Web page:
Potty time

Once upon a Potty app

Oceanhouse Media’s Once upon a Potty app is true to the original. The focus is on the text and illustrations; digital enhancements are used sparingly and effectively. There are some polite potty sound effects and humor, and though I’m sure the urge was strong (get it?!) to make more of a splash (it’s too easy!), the producers wisely kept the intended audience in mind. The narrative’s reassuring tone, nonthreatening pictures, and unobtrusive music help distractible toddlers focus on the important information.

Notes From the Horn Book – August 2011

V O L U M E  4 ,   N U M B E R  8   •   A U G U S T   2 0 1 1 In this issue Five questions for Marc Aronson • More new nonfiction • Dot-dot-dash — concept books with a twist • YA novels you’ve been waiting for • Of interest to adults • From the Editor For a list of books mentioned in this issue, see link below. Masthead art © by William Steig, used […]

Dave the Potter and Stevie the Reader

Dave the Potter

One of the things I love best about my work in children’s literature is how seamlessly it melds with my life as a mother. When I was elected to serve on the 2011 Caldecott committee, I wrote to family and friends, saying, “Thousands of picture books will come my way and I have just the […]

Notes from the Horn Book – December 2011

Reading on the Spectrum

by Ashely Waring Life with my two young sons is a study in contrasts. Alden (almost five) is high-strung; Griffin (my  two-year-old) is mellow. Alden couldn’t care less about food; Griffin lives to eat. Alden keeps to himself;  Griffin never stops talking. Alden has autism; Griffin does not. That last contrast is a biggie, and […]

What Makes a Good Board Book?

color zoo

Before launching into any venture, whether it be conducting a meeting, planning a toddler story time, or simply making a trip to the grocery store, I take a cue from my inner two-year-old and ask why. Why am I doing this? What do I hope will happen? Thus, when faced with the task of assessing […]

What Ails Bibliotherapy?

The Broken Cat

Mention the word bibliotherapy, and children’s librarians and booksellers have similar tales to tell. The stories go something like this: a well-intentioned parent comes in and asks for a book about death. When questioned further, she explains that her child’s grandmother is dying and the child needs some books to help her understand what is […]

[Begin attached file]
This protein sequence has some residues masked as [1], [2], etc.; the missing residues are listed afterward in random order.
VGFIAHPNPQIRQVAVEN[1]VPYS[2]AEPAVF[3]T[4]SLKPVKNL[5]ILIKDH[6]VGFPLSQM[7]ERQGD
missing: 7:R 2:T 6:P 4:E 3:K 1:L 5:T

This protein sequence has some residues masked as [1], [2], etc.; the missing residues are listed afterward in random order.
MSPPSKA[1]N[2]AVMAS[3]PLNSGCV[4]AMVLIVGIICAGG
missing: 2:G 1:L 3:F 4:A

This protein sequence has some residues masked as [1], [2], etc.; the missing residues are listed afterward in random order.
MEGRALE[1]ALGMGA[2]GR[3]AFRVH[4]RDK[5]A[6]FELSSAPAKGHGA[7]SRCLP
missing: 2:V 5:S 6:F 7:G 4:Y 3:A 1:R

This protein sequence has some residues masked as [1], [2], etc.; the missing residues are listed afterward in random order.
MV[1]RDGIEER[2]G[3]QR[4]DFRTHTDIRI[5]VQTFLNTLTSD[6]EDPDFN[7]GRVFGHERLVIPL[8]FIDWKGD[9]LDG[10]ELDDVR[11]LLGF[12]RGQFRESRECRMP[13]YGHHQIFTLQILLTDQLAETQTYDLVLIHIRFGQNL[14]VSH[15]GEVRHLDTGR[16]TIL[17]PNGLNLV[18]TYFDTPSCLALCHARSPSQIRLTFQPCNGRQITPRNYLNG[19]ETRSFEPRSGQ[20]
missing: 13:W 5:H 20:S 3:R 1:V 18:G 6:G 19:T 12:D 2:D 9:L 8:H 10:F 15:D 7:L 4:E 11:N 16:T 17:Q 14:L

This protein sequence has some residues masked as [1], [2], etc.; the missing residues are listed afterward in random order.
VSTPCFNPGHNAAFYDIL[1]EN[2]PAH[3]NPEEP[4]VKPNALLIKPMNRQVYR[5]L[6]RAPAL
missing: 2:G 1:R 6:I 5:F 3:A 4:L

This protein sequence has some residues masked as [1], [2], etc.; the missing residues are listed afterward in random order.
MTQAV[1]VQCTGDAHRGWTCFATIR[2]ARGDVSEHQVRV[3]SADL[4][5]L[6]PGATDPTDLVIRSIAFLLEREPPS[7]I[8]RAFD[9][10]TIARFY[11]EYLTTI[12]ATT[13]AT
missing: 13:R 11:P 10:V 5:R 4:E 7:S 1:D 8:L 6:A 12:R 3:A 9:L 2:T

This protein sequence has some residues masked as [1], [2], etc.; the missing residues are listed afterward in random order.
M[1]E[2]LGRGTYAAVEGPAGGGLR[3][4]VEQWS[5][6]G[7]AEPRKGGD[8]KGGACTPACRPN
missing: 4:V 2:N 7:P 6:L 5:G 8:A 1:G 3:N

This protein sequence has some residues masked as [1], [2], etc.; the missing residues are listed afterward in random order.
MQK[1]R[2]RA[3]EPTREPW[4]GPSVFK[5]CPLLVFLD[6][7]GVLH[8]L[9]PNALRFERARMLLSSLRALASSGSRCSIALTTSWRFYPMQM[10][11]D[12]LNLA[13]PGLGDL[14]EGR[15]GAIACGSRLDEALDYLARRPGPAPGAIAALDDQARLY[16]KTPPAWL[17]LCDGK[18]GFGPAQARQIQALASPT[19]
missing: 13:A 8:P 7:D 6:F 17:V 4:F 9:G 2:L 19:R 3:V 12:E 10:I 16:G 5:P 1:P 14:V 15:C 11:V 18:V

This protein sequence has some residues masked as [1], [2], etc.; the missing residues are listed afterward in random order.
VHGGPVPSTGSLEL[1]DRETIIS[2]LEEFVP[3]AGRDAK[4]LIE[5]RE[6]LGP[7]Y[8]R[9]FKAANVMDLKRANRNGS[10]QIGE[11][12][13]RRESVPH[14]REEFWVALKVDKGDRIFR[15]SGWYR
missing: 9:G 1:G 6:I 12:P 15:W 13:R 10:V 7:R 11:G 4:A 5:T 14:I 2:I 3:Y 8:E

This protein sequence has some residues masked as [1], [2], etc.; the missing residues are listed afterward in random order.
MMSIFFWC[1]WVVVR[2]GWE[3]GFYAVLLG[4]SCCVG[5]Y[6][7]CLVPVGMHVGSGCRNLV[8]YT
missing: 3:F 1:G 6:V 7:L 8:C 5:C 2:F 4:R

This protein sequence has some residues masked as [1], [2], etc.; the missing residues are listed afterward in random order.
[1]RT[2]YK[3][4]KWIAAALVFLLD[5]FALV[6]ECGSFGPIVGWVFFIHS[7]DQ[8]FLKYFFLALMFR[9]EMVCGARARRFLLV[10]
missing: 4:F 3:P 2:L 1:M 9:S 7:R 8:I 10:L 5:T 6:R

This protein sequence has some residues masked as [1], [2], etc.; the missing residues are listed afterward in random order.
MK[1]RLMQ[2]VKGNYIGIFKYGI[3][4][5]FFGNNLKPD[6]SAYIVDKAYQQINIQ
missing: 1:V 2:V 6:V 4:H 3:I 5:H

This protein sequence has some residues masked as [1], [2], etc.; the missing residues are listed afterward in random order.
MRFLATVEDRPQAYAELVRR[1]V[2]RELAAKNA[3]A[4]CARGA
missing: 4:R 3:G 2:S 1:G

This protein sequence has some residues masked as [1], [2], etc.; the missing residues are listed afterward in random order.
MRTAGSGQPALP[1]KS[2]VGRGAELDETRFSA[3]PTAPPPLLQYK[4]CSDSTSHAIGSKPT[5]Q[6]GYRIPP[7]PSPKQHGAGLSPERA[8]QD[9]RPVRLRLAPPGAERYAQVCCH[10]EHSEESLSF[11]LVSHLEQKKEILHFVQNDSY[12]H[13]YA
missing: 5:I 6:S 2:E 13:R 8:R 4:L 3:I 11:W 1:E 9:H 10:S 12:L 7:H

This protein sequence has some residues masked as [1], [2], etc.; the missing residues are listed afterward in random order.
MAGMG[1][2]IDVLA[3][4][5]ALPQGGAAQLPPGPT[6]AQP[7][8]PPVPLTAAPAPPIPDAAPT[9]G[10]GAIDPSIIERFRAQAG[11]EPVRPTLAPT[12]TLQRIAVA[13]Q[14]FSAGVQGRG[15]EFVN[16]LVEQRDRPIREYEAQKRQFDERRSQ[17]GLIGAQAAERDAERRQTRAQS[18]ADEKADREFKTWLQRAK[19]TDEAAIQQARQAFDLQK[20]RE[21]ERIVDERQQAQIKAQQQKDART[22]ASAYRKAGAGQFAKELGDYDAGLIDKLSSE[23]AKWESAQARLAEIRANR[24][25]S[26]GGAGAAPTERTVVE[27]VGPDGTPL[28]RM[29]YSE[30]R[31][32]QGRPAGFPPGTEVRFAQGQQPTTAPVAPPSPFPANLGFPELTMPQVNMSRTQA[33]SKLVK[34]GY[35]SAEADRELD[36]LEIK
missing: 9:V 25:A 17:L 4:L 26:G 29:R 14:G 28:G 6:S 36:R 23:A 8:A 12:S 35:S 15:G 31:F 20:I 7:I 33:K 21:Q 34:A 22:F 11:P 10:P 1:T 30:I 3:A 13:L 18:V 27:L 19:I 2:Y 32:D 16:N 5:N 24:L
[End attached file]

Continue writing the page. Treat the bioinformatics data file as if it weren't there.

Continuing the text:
Teaching New Readers to Love Books

Stone Fox

Packing and unpacking. Those were the governing actions of my Army brat childhood. I learned how to size up the fashion, the accents, the special vocabulary, and the social climate of every place I lived. I learned the bike and walking routes around all the Army bases and was a quick study for the best […]

Hunting Down Harry Potter: An Exploration of Religious Concerns about Children’s Literature

rowling_harry potter and the sorcerer's stone

“Call him Voldemort, Harry. Always use the proper name for things. Fear of a name increases fear of the thing itself.” (Dumbledore, Hogwarts headmaster, page 298, Harry Potter and the Sorcerer’s Stone) “For I was my father’s son, tender and only beloved in the sight of my mother. He taught me also, and said unto […]

Horn Book Reminiscence from Lee Kingman

Kingman book plate

My earliest memory of Bertha Mahony, before she added Miller to her name, begins with her feet. Small feet, proportioned to her small frame. As I was a lanky nine-year-old, I was almost as tall as she was. Her lack of size, however, had nothing to do with her authority, which was commanding, or her […]